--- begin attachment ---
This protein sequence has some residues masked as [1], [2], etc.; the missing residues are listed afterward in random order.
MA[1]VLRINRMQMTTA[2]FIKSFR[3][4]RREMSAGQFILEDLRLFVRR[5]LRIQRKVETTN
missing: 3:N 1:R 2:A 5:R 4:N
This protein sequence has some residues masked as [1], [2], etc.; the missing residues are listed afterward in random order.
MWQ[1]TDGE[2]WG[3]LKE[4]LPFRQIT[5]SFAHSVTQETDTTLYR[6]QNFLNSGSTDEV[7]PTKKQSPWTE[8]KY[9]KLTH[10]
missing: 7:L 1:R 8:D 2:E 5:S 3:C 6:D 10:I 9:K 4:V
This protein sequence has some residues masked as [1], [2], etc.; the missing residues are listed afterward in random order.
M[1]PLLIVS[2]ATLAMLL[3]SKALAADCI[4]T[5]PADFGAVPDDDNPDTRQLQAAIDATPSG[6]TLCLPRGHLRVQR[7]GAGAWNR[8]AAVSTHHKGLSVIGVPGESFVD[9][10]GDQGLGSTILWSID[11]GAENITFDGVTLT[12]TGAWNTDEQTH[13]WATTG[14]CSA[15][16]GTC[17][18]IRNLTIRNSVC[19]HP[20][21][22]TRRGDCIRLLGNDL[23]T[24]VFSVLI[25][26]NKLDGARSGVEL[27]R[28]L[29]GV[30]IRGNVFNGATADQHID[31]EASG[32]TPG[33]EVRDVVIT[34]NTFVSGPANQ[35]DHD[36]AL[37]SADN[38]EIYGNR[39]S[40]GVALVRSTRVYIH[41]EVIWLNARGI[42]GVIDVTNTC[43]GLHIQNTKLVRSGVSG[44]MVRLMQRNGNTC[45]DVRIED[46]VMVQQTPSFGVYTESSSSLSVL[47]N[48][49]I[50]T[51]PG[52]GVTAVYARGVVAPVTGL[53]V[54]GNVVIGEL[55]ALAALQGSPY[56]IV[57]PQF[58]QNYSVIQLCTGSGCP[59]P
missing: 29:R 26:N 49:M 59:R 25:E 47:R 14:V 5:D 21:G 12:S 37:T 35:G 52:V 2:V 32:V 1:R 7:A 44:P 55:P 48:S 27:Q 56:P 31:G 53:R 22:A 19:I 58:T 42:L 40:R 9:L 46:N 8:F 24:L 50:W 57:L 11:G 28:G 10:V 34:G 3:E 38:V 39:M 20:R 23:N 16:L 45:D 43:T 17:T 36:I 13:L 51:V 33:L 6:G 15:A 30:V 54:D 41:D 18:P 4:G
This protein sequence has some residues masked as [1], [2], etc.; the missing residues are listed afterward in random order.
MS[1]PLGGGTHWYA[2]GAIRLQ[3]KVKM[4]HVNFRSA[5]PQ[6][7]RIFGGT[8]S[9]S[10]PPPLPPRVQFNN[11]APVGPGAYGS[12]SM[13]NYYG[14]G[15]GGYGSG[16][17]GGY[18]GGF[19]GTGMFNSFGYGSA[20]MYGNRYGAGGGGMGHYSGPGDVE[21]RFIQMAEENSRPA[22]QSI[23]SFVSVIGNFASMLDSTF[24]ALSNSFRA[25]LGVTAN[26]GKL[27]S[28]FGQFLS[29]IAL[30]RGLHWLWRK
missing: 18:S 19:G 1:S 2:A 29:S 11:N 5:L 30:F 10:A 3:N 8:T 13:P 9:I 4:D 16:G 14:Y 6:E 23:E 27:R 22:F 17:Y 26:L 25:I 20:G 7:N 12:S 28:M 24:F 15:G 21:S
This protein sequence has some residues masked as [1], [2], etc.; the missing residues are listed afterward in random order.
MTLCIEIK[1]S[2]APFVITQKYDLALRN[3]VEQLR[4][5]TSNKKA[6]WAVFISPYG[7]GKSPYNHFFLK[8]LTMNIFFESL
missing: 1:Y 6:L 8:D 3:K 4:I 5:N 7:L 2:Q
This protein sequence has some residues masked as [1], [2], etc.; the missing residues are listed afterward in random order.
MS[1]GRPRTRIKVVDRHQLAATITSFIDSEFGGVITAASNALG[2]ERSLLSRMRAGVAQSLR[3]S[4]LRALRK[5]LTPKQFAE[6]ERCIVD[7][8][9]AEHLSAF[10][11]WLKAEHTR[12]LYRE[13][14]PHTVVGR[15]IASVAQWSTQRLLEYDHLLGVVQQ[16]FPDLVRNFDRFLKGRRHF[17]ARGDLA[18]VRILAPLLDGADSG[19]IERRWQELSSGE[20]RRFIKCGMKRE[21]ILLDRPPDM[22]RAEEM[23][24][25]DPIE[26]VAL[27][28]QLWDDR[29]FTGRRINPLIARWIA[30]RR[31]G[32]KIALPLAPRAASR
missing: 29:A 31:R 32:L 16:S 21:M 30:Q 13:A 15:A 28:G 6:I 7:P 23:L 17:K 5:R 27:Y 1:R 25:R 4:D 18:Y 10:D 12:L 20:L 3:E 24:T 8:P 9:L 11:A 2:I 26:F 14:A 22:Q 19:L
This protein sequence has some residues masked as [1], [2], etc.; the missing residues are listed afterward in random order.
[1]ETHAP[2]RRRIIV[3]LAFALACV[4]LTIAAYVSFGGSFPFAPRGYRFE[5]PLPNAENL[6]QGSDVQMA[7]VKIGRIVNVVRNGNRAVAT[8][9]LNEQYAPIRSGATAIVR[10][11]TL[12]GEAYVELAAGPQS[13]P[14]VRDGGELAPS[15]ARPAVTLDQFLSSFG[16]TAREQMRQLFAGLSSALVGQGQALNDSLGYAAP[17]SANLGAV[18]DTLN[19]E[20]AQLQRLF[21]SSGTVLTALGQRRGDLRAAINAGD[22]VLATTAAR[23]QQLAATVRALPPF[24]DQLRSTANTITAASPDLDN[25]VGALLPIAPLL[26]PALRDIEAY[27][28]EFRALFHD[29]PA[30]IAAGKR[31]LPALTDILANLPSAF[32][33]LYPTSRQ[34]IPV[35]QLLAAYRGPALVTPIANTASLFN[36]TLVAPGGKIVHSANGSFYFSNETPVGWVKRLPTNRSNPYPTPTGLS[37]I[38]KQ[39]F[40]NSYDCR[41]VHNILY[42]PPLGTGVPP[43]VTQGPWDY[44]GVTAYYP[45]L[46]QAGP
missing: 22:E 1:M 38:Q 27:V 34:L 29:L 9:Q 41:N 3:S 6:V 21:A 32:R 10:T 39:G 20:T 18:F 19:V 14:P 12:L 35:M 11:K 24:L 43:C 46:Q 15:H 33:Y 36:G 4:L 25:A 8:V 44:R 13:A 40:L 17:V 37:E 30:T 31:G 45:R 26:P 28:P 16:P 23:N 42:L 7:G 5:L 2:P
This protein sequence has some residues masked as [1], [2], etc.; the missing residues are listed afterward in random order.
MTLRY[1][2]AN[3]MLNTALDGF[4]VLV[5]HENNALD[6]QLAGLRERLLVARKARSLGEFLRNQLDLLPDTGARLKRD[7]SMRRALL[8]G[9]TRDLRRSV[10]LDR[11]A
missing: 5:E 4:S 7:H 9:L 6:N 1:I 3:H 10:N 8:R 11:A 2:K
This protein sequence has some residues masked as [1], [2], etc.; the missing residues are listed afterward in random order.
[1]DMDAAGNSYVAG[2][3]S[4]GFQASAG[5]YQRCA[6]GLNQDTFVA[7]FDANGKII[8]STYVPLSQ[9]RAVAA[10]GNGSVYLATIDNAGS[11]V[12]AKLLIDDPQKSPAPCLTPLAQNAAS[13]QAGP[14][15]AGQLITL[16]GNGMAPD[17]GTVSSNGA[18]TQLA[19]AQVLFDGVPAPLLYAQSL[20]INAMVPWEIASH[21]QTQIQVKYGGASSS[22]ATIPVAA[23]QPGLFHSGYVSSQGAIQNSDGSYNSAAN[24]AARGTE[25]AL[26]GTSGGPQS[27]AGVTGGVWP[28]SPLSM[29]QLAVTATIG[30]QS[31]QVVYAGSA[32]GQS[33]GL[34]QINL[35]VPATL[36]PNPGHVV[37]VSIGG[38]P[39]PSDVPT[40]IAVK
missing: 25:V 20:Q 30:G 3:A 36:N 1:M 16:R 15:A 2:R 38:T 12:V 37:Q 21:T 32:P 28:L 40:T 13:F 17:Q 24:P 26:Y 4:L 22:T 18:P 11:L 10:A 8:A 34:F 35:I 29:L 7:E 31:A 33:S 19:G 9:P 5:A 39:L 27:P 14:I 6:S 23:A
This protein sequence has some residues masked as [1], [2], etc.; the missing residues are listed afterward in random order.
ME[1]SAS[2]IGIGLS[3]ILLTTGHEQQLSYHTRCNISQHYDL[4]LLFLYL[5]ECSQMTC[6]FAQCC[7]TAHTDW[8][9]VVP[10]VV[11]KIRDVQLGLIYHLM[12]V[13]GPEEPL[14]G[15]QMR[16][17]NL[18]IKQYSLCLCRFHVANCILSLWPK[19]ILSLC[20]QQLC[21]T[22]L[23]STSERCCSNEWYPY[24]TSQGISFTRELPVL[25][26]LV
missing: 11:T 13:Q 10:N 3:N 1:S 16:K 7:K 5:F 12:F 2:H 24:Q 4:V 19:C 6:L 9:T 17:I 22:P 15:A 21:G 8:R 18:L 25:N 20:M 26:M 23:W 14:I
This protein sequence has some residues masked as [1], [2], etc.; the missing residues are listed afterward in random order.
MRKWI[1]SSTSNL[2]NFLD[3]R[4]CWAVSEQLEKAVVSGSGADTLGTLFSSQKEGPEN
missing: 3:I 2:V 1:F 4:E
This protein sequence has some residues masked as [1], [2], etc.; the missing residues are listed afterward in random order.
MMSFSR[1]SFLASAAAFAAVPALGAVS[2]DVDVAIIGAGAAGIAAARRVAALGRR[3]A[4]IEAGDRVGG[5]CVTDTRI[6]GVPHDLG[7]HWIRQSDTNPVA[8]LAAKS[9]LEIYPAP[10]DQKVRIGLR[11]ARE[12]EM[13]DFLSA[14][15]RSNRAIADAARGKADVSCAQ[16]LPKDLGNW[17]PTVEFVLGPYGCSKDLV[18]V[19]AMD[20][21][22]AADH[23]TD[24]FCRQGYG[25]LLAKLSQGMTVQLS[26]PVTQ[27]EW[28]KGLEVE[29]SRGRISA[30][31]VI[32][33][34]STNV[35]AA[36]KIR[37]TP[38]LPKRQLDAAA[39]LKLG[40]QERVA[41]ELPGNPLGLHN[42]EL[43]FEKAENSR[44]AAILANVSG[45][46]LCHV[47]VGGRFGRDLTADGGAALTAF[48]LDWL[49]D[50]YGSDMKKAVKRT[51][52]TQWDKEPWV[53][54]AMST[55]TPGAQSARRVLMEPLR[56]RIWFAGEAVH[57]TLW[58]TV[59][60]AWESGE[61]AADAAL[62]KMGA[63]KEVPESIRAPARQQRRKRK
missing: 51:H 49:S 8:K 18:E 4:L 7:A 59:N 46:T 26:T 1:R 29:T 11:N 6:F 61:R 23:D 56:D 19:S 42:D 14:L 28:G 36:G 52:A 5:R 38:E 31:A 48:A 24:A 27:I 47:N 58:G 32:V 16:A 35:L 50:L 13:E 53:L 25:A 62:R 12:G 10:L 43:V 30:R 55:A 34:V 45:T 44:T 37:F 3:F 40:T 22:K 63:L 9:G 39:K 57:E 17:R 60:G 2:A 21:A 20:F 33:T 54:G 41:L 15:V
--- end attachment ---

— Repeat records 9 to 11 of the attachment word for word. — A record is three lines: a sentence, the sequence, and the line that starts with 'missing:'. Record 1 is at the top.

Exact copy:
This protein sequence has some residues masked as [1], [2], etc.; the missing residues are listed afterward in random order.
[1]DMDAAGNSYVAG[2][3]S[4]GFQASAG[5]YQRCA[6]GLNQDTFVA[7]FDANGKII[8]STYVPLSQ[9]RAVAA[10]GNGSVYLATIDNAGS[11]V[12]AKLLIDDPQKSPAPCLTPLAQNAAS[13]QAGP[14][15]AGQLITL[16]GNGMAPD[17]GTVSSNGA[18]TQLA[19]AQVLFDGVPAPLLYAQSL[20]INAMVPWEIASH[21]QTQIQVKYGGASSS[22]ATIPVAA[23]QPGLFHSGYVSSQGAIQNSDGSYNSAAN[24]AARGTE[25]AL[26]GTSGGPQS[27]AGVTGGVWP[28]SPLSM[29]QLAVTATIG[30]QS[31]QVVYAGSA[32]GQS[33]GL[34]QINL[35]VPATL[36]PNPGHVV[37]VSIGG[38]P[39]PSDVPT[40]IAVK
missing: 25:V 20:Q 30:G 3:A 36:N 1:M 16:R 15:A 2:R 38:T 12:V 37:Q 21:T 32:P 28:L 40:T 13:F 17:Q 24:P 26:Y 4:L 22:T 18:P 11:L 10:A 8:A 34:F 35:I 29:L 7:E 31:A 33:S 19:G 9:P 5:A 39:L 27:P 14:I 6:S 23:A
This protein sequence has some residues masked as [1], [2], etc.; the missing residues are listed afterward in random order.
ME[1]SAS[2]IGIGLS[3]ILLTTGHEQQLSYHTRCNISQHYDL[4]LLFLYL[5]ECSQMTC[6]FAQCC[7]TAHTDW[8][9]VVP[10]VV[11]KIRDVQLGLIYHLM[12]V[13]GPEEPL[14]G[15]QMR[16][17]NL[18]IKQYSLCLCRFHVANCILSLWPK[19]ILSLC[20]QQLC[21]T[22]L[23]STSERCCSNEWYPY[24]TSQGISFTRELPVL[25][26]LV
missing: 11:T 13:Q 10:N 3:N 1:S 16:K 7:K 5:F 12:F 2:H 24:Q 4:V 19:C 6:L 9:T 17:I 22:P 15:A 21:G 8:R 18:L 25:N 20:M 26:M 23:W 14:I
This protein sequence has some residues masked as [1], [2], etc.; the missing residues are listed afterward in random order.
MRKWI[1]SSTSNL[2]NFLD[3]R[4]CWAVSEQLEKAVVSGSGADTLGTLFSSQKEGPEN
missing: 3:I 2:V 1:F 4:E